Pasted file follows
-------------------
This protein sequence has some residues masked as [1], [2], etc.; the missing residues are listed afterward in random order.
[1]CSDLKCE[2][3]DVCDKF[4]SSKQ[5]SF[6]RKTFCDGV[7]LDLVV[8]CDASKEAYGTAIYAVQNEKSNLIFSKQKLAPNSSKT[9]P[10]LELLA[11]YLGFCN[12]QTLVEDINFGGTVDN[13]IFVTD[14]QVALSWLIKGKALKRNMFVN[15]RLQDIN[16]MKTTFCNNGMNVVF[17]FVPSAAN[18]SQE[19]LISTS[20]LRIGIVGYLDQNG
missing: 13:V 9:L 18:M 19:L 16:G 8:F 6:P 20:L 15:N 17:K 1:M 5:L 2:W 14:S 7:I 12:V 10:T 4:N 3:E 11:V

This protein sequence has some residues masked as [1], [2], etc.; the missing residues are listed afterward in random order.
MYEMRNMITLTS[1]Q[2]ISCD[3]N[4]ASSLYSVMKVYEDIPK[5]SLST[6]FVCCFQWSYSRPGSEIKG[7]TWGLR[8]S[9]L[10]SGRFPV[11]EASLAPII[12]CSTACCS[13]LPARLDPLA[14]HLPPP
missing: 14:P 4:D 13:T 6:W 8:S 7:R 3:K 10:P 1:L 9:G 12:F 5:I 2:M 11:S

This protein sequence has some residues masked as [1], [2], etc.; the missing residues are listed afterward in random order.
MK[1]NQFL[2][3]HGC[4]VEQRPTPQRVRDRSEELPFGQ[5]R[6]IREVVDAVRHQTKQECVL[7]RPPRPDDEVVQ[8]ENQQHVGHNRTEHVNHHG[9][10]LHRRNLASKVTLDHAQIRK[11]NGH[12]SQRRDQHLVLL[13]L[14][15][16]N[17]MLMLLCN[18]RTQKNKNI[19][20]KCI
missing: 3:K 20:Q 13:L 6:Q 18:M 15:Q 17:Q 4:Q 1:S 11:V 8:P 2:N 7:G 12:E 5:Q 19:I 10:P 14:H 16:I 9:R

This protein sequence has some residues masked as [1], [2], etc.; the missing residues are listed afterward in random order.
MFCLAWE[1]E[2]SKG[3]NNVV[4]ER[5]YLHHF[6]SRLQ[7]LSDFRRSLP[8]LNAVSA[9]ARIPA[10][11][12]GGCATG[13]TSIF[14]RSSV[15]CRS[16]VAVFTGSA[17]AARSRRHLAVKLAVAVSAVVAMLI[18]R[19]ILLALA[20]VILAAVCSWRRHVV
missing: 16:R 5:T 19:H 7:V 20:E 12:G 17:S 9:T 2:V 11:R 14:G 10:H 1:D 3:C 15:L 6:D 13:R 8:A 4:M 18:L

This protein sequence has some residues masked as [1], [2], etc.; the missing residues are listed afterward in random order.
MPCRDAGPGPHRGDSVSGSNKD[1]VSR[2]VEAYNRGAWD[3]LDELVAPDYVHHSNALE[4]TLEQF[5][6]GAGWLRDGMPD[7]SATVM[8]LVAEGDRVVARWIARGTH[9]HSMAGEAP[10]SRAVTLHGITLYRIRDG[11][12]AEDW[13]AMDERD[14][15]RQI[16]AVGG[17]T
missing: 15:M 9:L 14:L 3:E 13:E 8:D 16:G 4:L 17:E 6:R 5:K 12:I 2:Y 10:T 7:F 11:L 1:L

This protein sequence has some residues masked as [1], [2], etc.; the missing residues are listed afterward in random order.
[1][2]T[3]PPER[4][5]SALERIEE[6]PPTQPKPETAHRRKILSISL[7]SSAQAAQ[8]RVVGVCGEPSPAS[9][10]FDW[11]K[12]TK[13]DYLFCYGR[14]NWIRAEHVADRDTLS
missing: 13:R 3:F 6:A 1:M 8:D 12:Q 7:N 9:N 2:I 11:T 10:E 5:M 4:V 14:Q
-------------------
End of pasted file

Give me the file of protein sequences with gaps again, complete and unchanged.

This protein sequence has some residues masked as [1], [2], etc.; the missing residues are listed afterward in random order.
[1]CSDLKCE[2][3]DVCDKF[4]SSKQ[5]SF[6]RKTFCDGV[7]LDLVV[8]CDASKEAYGTAIYAVQNEKSNLIFSKQKLAPNSSKT[9]P[10]LELLA[11]YLGFCN[12]QTLVEDINFGGTVDN[13]IFVTD[14]QVALSWLIKGKALKRNMFVN[15]RLQDIN[16]MKTTFCNNGMNVVF[17]FVPSAAN[18]SQE[19]LISTS[20]LRIGIVGYLDQNG
missing: 13:V 9:L 18:M 19:L 16:G 8:F 6:P 20:L 15:N 17:K 1:M 5:L 2:W 14:S 7:I 12:V 10:T 4:N 3:E 11:V

This protein sequence has some residues masked as [1], [2], etc.; the missing residues are listed afterward in random order.
MYEMRNMITLTS[1]Q[2]ISCD[3]N[4]ASSLYSVMKVYEDIPK[5]SLST[6]FVCCFQWSYSRPGSEIKG[7]TWGLR[8]S[9]L[10]SGRFPV[11]EASLAPII[12]CSTACCS[13]LPARLDPLA[14]HLPPP
missing: 14:P 4:D 13:T 6:W 8:S 7:R 3:K 10:P 1:L 9:G 12:F 5:I 2:M 11:S

This protein sequence has some residues masked as [1], [2], etc.; the missing residues are listed afterward in random order.
MK[1]NQFL[2][3]HGC[4]VEQRPTPQRVRDRSEELPFGQ[5]R[6]IREVVDAVRHQTKQECVL[7]RPPRPDDEVVQ[8]ENQQHVGHNRTEHVNHHG[9][10]LHRRNLASKVTLDHAQIRK[11]NGH[12]SQRRDQHLVLL[13]L[14][15][16]N[17]MLMLLCN[18]RTQKNKNI[19][20]KCI
missing: 3:K 20:Q 13:L 6:Q 18:M 15:Q 17:Q 4:Q 1:S 11:V 8:P 2:N 7:G 12:E 5:Q 19:I 10:P 14:H 16:I 9:R

This protein sequence has some residues masked as [1], [2], etc.; the missing residues are listed afterward in random order.
MFCLAWE[1]E[2]SKG[3]NNVV[4]ER[5]YLHHF[6]SRLQ[7]LSDFRRSLP[8]LNAVSA[9]ARIPA[10][11][12]GGCATG[13]TSIF[14]RSSV[15]CRS[16]VAVFTGSA[17]AARSRRHLAVKLAVAVSAVVAMLI[18]R[19]ILLALA[20]VILAAVCSWRRHVV
missing: 16:R 5:T 19:H 7:V 20:E 12:G 17:S 9:T 2:V 11:R 14:G 10:H 1:D 3:C 15:L 6:D 13:R 8:A 4:M 18:L

This protein sequence has some residues masked as [1], [2], etc.; the missing residues are listed afterward in random order.
MPCRDAGPGPHRGDSVSGSNKD[1]VSR[2]VEAYNRGAWD[3]LDELVAPDYVHHSNALE[4]TLEQF[5][6]GAGWLRDGMPD[7]SATVM[8]LVAEGDRVVARWIARGTH[9]HSMAGEAP[10]SRAVTLHGITLYRIRDG[11][12]AEDW[13]AMDERD[14][15]RQI[16]AVGG[17]T
missing: 15:M 9:L 14:L 3:E 13:E 8:D 16:G 4:L 17:E 6:R 5:K 12:I 2:Y 10:T 7:F 11:L 1:L

This protein sequence has some residues masked as [1], [2], etc.; the missing residues are listed afterward in random order.
[1][2]T[3]PPER[4][5]SALERIEE[6]PPTQPKPETAHRRKILSISL[7]SSAQAAQ[8]RVVGVCGEPSPAS[9][10]FDW[11]K[12]TK[13]DYLFCYGR[14]NWIRAEHVADRDTLS
missing: 13:R 3:F 6:A 1:M 8:D 12:Q 7:N 9:N 2:I 11:T 10:E 5:M 4:V 14:Q